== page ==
This . . . after listening to Mahler 2 live from Powell Hall (I had a ticket, but my coughing was going to be ugly, so I listened instead to the broadcast, and read the score as the symphony unfolded).
I call them my circus nephews. And I recently gave their parents a night off for themselves, while I corralled the boys to San Jose Mexican Restaurant in Webster Groves, then out a far piece on Big Bend to a putt-putt golf place for two rounds, and then to Ted Drewes. A good time was had by all.
Without my own family nearby, these guys are brilliant stand-ins for nephews. I get them hopped up on sugar, teach them a few choice words, then push them out of the car back at their parents’ home!
I am the chorus director for the Variety Children’s Charity education program. I’ve worked with special-needs kids enough to know they are often quite honest, and forthright about their needs.
This year we have two singers with cochlear implants. One of them brought his microphone to first rehearsal. The mic hangs around my neck, and since it’s unidirectional, it picks up my voice and Bluetooths it to the receivers for his implants.
This week the other student brought her mic. I watched as she synced it to her own receivers, and then I wore the mic for the entire rehearsal. And she was engaged more in what was going on as a result.
Technology is cool. And wonderful. And a god-send at times.
And these are new experiences for me.
Now the funny . . . .
One of our singers is a very outgoing, chatty, and very honest super-senior.
Monday evening, I kept messing up the words on a song.
And she kept calling me on it. “Dr. Carter, you sang ‘him’ again when it should have been ‘we.'”
After the third or fourth time, I just said “I’m a bad conductor!”. Smile on my face . . . but acknowledging that I’m a mess that evening.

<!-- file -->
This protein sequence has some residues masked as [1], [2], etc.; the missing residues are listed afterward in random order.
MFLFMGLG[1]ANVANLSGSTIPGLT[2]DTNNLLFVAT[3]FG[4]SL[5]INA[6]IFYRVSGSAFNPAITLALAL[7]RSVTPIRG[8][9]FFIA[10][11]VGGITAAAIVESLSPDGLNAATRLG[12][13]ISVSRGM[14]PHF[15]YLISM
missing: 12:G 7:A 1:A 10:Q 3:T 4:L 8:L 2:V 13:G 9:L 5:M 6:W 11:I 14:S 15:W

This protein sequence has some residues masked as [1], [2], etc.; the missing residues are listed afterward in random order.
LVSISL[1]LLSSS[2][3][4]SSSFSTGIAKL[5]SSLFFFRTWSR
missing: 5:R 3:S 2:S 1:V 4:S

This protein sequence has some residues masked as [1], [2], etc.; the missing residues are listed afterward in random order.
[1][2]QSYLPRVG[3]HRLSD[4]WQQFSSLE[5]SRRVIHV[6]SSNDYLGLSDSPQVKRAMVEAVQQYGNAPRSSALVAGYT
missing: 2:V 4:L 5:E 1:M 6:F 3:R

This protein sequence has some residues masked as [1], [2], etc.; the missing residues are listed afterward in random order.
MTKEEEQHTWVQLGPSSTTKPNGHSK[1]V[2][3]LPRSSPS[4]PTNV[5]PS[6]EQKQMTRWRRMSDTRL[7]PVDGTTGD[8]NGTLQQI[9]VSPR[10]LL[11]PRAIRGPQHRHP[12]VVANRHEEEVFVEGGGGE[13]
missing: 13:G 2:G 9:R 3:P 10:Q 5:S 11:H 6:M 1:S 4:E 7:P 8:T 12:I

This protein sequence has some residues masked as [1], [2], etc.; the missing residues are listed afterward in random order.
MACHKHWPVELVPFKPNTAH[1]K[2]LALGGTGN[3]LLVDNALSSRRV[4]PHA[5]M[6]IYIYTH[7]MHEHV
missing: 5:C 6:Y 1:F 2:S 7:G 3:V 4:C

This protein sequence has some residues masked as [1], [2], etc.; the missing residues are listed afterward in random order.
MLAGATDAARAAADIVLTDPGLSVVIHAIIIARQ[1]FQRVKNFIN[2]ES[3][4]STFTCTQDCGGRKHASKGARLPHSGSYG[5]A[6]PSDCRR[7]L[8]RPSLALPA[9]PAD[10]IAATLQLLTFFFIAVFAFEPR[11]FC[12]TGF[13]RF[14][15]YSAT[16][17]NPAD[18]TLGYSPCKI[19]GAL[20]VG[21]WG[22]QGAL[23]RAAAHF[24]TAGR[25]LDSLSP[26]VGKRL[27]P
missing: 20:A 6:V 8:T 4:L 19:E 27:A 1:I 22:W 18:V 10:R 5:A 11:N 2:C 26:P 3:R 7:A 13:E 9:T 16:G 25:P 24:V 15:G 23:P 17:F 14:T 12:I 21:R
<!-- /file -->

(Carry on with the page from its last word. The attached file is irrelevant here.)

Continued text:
She, to me and the whole group: “No you’re not. You’re just making a lot of mistakes.”
The room erupts in laughter.
I LOVE THESE KIDS, AND THE MUSIC WE ARE MAKING TOGETHER!
This coming weekend marks the 40th anniversary reunion of the Lee’s Summit High School class of 1979.
I am not able to attend.
My four years in high school were delightful in many, many ways. From my perch 40 years later, I recall some very fine teaching from dedicated professionals who opened my eyes to history and science and literature in particular. My music education was superior, both at school and in private piano lessons.
I excelled at music, and found a home of sorts as one of the geeks who did stats for the basketball teams. And I lettered in both music and sports!
Coach Matuszak, Mrs. Simpkins, Mr. Berlin, Mr. Voss, Mr. Ballentyne, Mrs. Ford — these are names and faces I remember with fondness and affection. Several other faces flicker in my memory, but the names have now escaped me.
I was part of a group of music/drama types who generally got along well. Many of us were church people too. My tightest group were classmates with whom I had gone to elementary school, or who were church-mates at First Baptist Church.
I was picked on by some of the upper crust, but never bullied. I despised a few of the athletes, and didn’t understand the kids who smoked or drank. But I generally got along well with others.
I was pretty pure back then. Alcohol didn’t touch my lips until I was 23 years old.
My high school activities included choir, band, orchestra, drama, basketball statistician, and newspaper.
Lee’s Summit was a safe place to grow up. The memories of my days of formation in that town, and at Lee’s Summit High School, are overwhelmingly positive.
Sadly, my schedule doesn’t allow me to be gone this weekend, with alumni weekend performances at Webster, a full day of teaching on Saturday, and Saint Louis Symphony Orchestra performing Mahler on Saturday evening.